No skin reactions to mineral powders in nickel-sensitive subjects

Authors


  • Conflicts of interest: Letsfaceit Nordic AB, Sweden, sponsored the study but did not influence the study design or reporting. Marie Lodén, Gert Nilsson, Masomeh Parvardeh and Mats Berg were paid consultants for the study. Gert Nilsson is the CEO of Wheelsbridge AB. Kristina Neimert Carne is employed by a distributor of some of the chemicals used in the study.

Marie Lodén, Eviderm Institute AB, Bergshamra Allé 9, 17077 Solna, Sweden. Tel: +46708285832. E-mail: marie.loden@eviderm.se

Abstract

Background. Cosmetic products are known to be able to induce contact dermatitis. Contact dermatitis may also be induced by nickel, and it is estimated that up to 17% of women are allergic to nickel.

Objectives. The aim of the present study was to investigate whether nickel sensitized individuals react to make-up products containing pigments with nickel as an impurity.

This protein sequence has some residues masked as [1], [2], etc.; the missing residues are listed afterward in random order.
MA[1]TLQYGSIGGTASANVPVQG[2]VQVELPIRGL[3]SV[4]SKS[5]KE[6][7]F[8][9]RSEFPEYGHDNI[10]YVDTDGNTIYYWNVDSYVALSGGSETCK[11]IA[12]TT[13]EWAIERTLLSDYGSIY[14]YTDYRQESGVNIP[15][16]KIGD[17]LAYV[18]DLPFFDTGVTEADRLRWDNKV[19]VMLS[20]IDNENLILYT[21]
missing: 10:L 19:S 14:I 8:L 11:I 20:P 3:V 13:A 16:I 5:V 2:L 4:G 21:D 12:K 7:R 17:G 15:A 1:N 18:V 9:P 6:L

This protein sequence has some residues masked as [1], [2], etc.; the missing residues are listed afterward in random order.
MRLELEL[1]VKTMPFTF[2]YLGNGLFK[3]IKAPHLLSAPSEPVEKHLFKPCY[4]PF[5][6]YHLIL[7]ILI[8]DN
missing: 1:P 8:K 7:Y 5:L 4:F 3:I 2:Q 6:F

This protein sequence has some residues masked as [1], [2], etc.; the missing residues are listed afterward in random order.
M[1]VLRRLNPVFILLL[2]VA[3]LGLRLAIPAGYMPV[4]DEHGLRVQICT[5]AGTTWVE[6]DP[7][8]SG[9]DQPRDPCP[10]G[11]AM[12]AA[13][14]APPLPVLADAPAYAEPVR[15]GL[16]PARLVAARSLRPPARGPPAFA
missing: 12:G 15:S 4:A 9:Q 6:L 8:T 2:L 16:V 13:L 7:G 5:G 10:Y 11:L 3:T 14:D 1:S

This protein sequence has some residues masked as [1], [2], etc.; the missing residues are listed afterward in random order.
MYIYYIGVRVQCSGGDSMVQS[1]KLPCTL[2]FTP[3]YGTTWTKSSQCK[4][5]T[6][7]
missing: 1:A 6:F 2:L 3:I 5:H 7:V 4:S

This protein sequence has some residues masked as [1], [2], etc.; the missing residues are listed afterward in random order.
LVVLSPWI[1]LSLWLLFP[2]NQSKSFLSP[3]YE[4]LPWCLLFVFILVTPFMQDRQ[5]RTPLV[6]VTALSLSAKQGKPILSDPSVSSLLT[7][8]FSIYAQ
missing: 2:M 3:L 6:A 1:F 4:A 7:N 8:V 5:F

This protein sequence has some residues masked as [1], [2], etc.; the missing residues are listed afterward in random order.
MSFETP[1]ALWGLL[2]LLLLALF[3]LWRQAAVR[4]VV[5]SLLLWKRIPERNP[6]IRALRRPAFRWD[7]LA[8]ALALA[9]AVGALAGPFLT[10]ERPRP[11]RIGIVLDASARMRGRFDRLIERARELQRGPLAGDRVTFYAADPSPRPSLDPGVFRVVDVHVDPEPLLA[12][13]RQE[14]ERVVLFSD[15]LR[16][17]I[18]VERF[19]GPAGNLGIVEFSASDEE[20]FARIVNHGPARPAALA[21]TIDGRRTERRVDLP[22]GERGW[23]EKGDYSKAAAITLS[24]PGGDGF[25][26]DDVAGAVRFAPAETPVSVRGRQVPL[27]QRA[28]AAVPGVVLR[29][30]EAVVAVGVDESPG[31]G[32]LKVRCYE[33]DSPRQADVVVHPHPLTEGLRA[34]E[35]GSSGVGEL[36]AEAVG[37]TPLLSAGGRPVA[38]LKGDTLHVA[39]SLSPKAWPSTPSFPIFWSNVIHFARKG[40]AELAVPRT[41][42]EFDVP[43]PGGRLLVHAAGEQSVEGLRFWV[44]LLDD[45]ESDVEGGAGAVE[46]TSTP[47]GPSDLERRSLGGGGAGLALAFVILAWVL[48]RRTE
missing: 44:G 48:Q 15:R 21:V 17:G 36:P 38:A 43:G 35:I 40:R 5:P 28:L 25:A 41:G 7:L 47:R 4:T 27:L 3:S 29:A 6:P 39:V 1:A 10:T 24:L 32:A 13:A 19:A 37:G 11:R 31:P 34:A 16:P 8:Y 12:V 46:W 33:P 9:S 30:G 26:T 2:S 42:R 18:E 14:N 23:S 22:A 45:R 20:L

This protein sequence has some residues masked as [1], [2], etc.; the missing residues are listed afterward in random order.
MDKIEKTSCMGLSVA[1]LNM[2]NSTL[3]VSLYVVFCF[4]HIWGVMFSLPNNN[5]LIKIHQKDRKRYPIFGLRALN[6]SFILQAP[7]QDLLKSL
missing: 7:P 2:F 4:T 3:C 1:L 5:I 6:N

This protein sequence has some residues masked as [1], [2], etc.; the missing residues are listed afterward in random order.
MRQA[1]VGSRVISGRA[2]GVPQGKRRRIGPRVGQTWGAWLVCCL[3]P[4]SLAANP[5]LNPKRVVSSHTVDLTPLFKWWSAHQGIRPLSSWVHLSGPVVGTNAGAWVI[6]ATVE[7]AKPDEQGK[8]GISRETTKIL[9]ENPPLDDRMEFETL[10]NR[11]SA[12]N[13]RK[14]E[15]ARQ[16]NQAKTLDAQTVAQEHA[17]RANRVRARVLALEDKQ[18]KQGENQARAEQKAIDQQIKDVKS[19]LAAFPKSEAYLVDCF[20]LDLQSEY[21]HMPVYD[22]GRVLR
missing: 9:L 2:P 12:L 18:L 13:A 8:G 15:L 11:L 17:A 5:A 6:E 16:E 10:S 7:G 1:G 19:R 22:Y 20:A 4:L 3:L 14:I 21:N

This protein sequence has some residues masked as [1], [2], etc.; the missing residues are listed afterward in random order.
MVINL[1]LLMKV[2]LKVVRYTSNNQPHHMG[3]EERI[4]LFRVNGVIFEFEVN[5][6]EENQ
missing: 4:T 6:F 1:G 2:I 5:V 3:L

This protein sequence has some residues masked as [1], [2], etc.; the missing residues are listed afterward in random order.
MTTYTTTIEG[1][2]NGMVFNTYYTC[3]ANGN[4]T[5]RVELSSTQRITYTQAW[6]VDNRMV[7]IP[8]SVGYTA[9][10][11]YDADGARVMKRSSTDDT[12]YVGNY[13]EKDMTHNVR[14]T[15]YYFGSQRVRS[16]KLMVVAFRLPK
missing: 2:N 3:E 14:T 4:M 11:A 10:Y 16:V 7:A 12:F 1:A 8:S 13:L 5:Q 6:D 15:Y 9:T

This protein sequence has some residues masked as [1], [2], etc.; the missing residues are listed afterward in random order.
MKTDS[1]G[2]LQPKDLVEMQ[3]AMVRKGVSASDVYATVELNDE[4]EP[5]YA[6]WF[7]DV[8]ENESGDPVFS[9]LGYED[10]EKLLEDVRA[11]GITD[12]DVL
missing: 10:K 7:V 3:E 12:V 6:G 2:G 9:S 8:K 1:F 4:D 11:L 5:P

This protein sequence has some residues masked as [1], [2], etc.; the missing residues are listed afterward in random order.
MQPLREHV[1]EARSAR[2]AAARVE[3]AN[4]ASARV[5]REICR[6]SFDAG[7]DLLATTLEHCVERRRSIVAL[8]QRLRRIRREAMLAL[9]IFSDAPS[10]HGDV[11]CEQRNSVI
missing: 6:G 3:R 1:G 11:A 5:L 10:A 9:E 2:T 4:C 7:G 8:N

Patients/Materials/Methods. Twenty-three individuals with a clinical history of nickel allergy and/or with positive patch test reactions to nickel were exposed to mineral make-up products and individual pigments dispersed in alkylbenzoate (50%) in small Finn Chambers® for 48 hr. The skin reactions were evaluated visually and with a non-invasive instrument that quantifies skin erythema.

Results. The results showed that 74% of the included individuals showed a visible reaction to the positive control nickel sulfate, and a significant correlation was found between the visual and instrumental readings. However, none of the nickel sensitive individuals reacted to the test products. A subgroup analysis of the 50% most sensitive individuals also confirmed the absence of skin reactions to the powders.

Conclusions. The bioavailability of the trace amounts of nickel in the particles was below the level needed to elicit an eczematous reaction in any of the nickel-sensitized individuals.

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